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The Radeon Machine Scheduler Will Soon Come To AMDGPU LLVM

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  • The Radeon Machine Scheduler Will Soon Come To AMDGPU LLVM

    Phoronix: The Radeon Machine Scheduler Will Soon Come To AMDGPU LLVM

    Months after Axel Davy originally posted his patch-set for the SI machine scheduler to enhance the performance of AMD GCN GPUs on the open-source driver, it looks like the code will soon land in the AMDGPU LLVM back-end...

    http://www.phoronix.com/scan.php?pag...Scheduler-LLVM

  • #2
    I'm the one who previously did the tests with the SI scheduler and as I stated on irc the boost was largely due to a big regression reverted in mesa while doing the first test. Only a little boost is accountable for the SI scheduler.
    Last edited by darkbasic; 01-13-2016, 09:40 AM.
    ## VGA ##
    AMD: X1950XTX, HD3870, HD5870
    Intel: GMA45, HD3000 (Core i5 2500K)

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    • #3
      The utility of a hardware scheduler is to relieve the driver on the CPU from that work right? Which would make sense given AMD's weaker CPUs as well as making the catalyst and mesa drivers roughly equal at least in scheduling as it takes that last bit of optimization out of the hands of the driver.

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      • #4
        The "Machine Scheduler" is a compilation pass to determine a good instruction order.
        The instruction order determines register usage and how well latencies are hidden (GCN also has a 'wavefront scheduler' on hw that tries to execute something else when something waits for a result, but the number of things it can pick from is limited, thus why the instruction order to limit latencies still matters).

        Unless you are GPU-bound, you won't see any benefit from the patches.
        Even there, the benefits will be a few %.

        The version of the scheduler proposed for scheduling doesn't have the latest work done on it (because the improvements needed more work).
        With the last version, some apps like heaven and hl2 get 10% boost.
        So don't put your hype too high. It needs more improvements, but it is a good step toward reaching catalyst speed.
        Last edited by mannerov; 01-13-2016, 11:31 AM.

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        • #5
          Originally posted by cb88 View Post
          given AMD's weaker CPUs
          amd's weaker cpus than nvidia's? you are hallucinating

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          • #6
            Originally posted by cb88 View Post
            The utility of a hardware scheduler is to relieve the driver on the CPU from that work right? Which would make sense given AMD's weaker CPUs as well as making the catalyst and mesa drivers roughly equal at least in scheduling as it takes that last bit of optimization out of the hands of the driver.
            wrong. the driver scheduler works at compile time. Hw scheduler works at execution time, it has to redo the same work every time. Moreover, most GPUs don't do out of order execution (I think nVidia tried that in one generation) because it's not energy efficient. i.e. it's better to add couple more in-order cores than to make one core out-of-order. Note that GPUs do use wave/warp schedulers to overlay long latency instructions, it makes OoO execution even worse idea for GPUs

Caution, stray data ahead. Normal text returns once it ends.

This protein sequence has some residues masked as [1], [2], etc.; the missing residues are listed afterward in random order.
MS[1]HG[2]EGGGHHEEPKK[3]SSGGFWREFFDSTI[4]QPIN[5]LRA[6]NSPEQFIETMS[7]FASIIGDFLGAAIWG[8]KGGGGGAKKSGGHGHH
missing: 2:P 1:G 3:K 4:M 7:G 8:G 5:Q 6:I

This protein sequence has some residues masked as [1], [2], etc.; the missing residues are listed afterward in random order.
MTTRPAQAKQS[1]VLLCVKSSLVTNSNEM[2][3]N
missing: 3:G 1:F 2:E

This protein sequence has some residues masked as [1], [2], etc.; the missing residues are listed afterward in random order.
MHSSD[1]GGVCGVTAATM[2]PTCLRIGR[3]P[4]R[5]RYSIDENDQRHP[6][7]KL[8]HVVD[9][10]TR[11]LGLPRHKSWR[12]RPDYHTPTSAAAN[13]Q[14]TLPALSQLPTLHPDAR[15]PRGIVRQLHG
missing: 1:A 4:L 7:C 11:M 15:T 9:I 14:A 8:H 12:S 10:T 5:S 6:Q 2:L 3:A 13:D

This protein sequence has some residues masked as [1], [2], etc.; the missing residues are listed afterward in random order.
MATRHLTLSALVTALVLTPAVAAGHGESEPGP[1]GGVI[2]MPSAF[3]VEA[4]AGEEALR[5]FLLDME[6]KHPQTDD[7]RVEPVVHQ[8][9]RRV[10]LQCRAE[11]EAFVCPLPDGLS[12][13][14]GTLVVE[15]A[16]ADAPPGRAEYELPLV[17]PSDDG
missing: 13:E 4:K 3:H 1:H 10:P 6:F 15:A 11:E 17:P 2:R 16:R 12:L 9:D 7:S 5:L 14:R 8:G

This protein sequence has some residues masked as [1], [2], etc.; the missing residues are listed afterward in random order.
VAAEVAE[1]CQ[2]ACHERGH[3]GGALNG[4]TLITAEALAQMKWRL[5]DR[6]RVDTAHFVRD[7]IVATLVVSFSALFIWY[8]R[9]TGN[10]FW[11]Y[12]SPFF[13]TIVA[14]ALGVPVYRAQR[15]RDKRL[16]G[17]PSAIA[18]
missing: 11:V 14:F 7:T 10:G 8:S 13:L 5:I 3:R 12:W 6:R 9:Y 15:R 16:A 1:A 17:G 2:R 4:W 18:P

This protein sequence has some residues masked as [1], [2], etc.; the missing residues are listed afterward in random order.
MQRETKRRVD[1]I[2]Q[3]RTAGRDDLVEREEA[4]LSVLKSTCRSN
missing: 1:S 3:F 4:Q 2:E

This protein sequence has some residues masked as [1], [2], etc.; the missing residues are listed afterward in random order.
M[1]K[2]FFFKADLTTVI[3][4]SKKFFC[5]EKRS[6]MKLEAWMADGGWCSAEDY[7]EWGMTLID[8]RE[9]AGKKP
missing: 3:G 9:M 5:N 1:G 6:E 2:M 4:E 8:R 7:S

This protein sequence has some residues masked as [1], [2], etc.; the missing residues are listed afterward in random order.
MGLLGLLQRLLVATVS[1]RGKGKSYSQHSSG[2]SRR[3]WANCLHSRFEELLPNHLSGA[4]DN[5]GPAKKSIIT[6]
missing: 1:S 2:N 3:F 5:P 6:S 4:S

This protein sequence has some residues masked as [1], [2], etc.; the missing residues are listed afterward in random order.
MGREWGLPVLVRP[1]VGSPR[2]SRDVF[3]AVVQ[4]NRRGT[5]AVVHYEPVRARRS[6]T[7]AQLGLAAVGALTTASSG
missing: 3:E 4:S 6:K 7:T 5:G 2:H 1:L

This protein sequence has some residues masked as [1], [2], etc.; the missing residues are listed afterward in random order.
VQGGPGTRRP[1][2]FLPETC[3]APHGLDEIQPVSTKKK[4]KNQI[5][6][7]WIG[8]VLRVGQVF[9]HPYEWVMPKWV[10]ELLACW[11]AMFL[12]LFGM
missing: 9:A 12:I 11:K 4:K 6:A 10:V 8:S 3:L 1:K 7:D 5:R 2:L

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            • #7
              Note that there are multiple "schedulers" being worked on in the driver stack, so potential for confusion.

              The "scheduler" in the amdgpu kernel driver is runtime code which gives each process its own queue for command submission and feeds commands from those queues to the HW, allowing fairer use of the GPU as well as more flexible synchronization between devices.

              The scheduler being discussed here is part of the shader compiler backend, using knowledge of how the shader core processes instructions to improve how operations are sequenced and packed into the binary instruction stream.

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              • #8
                Originally posted by orome View Post

                wrong. the driver scheduler works at compile time. Hw scheduler works at execution time, it has to redo the same work every time. Moreover, most GPUs don't do out of order execution (I think nVidia tried that in one generation) because it's not energy efficient. i.e. it's better to add couple more in-order cores than to make one core out-of-order. Note that GPUs do use wave/warp schedulers to overlay long latency instructions, it makes OoO execution even worse idea for GPUs
                Dude... how can you possibly say I'm wrong when I mentioned none of the specific things you say I am wrong about. In general a hardware scheduler's only purpose is to remove software scheduling of some form from the driver ( or to implement a new form of scheduling that couldn't didn't exist). And you do realize the *driver* compiles shaders which run on the GPU... so no it does not necessarily occur once but possibly every time the shader's cache is invalidated. So if this scheduler is what I think it is it would benefit where shader cache invalidation is frequent or non existent (for instance Mesa used to have to not have a binary shader cache) It would also probably help speed up the initial compile as well as simplifying the compiler design... somewhere AMD also lags in addition to CPU performance (IE they don't have the horsepower to schedule their next gen GPUs in software with low enough latency)

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